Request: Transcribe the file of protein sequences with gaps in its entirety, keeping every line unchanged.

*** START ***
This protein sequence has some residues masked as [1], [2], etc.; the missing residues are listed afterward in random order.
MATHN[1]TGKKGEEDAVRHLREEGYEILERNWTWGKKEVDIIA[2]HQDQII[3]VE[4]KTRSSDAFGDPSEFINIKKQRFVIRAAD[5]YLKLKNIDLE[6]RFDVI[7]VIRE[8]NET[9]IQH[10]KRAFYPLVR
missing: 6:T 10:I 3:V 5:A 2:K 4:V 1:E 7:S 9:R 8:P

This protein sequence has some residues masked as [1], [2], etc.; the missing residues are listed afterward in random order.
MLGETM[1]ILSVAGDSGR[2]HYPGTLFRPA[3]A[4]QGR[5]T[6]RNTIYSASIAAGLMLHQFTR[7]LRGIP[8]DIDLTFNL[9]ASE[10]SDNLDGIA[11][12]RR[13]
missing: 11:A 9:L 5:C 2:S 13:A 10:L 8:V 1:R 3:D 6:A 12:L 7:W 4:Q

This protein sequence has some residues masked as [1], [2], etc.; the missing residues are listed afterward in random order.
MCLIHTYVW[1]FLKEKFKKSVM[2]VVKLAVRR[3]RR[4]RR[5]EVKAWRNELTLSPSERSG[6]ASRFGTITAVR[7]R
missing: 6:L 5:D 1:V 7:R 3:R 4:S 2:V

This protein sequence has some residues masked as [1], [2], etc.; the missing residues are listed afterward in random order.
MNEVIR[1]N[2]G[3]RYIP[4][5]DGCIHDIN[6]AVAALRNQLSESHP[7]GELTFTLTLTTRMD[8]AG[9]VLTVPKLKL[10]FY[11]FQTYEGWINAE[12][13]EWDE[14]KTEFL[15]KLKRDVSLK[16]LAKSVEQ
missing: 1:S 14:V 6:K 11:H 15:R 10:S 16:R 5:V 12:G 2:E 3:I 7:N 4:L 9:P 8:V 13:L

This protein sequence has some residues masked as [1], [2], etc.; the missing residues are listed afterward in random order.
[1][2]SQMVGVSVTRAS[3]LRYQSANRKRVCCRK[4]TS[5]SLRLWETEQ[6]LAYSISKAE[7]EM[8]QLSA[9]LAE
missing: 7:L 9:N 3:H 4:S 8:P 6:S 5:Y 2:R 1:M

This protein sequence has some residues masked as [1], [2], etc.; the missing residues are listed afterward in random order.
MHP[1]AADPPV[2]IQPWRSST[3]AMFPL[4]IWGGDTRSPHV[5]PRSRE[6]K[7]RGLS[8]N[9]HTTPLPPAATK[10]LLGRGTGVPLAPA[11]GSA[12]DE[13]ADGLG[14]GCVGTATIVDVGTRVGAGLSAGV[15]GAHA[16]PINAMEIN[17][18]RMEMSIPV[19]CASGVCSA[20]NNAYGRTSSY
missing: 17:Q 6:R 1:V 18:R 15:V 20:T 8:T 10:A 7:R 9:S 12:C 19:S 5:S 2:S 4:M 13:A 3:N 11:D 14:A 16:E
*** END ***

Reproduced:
This protein sequence has some residues masked as [1], [2], etc.; the missing residues are listed afterward in random order.
MATHN[1]TGKKGEEDAVRHLREEGYEILERNWTWGKKEVDIIA[2]HQDQII[3]VE[4]KTRSSDAFGDPSEFINIKKQRFVIRAAD[5]YLKLKNIDLE[6]RFDVI[7]VIRE[8]NET[9]IQH[10]KRAFYPLVR
missing: 6:T 10:I 3:V 5:A 2:K 4:V 1:E 7:S 9:R 8:P

This protein sequence has some residues masked as [1], [2], etc.; the missing residues are listed afterward in random order.
MLGETM[1]ILSVAGDSGR[2]HYPGTLFRPA[3]A[4]QGR[5]T[6]RNTIYSASIAAGLMLHQFTR[7]LRGIP[8]DIDLTFNL[9]ASE[10]SDNLDGIA[11][12]RR[13]
missing: 11:A 9:L 5:C 2:S 13:A 10:L 8:V 1:R 3:D 6:A 12:L 7:W 4:Q

This protein sequence has some residues masked as [1], [2], etc.; the missing residues are listed afterward in random order.
MCLIHTYVW[1]FLKEKFKKSVM[2]VVKLAVRR[3]RR[4]RR[5]EVKAWRNELTLSPSERSG[6]ASRFGTITAVR[7]R
missing: 6:L 5:D 1:V 7:R 3:R 4:S 2:V

This protein sequence has some residues masked as [1], [2], etc.; the missing residues are listed afterward in random order.
MNEVIR[1]N[2]G[3]RYIP[4][5]DGCIHDIN[6]AVAALRNQLSESHP[7]GELTFTLTLTTRMD[8]AG[9]VLTVPKLKL[10]FY[11]FQTYEGWINAE[12][13]EWDE[14]KTEFL[15]KLKRDVSLK[16]LAKSVEQ
missing: 1:S 14:V 6:K 11:H 15:R 10:S 16:R 5:V 12:G 2:E 3:I 7:N 4:L 9:P 8:V 13:L

This protein sequence has some residues masked as [1], [2], etc.; the missing residues are listed afterward in random order.
[1][2]SQMVGVSVTRAS[3]LRYQSANRKRVCCRK[4]TS[5]SLRLWETEQ[6]LAYSISKAE[7]EM[8]QLSA[9]LAE
missing: 7:L 9:N 3:H 4:S 8:P 6:S 5:Y 2:R 1:M

This protein sequence has some residues masked as [1], [2], etc.; the missing residues are listed afterward in random order.
MHP[1]AADPPV[2]IQPWRSST[3]AMFPL[4]IWGGDTRSPHV[5]PRSRE[6]K[7]RGLS[8]N[9]HTTPLPPAATK[10]LLGRGTGVPLAPA[11]GSA[12]DE[13]ADGLG[14]GCVGTATIVDVGTRVGAGLSAGV[15]GAHA[16]PINAMEIN[17][18]RMEMSIPV[19]CASGVCSA[20]NNAYGRTSSY
missing: 17:Q 6:R 1:V 18:R 15:V 20:T 8:T 10:A 7:R 9:S 12:C 19:S 5:S 2:S 4:M 13:A 3:N 11:D 14:A 16:E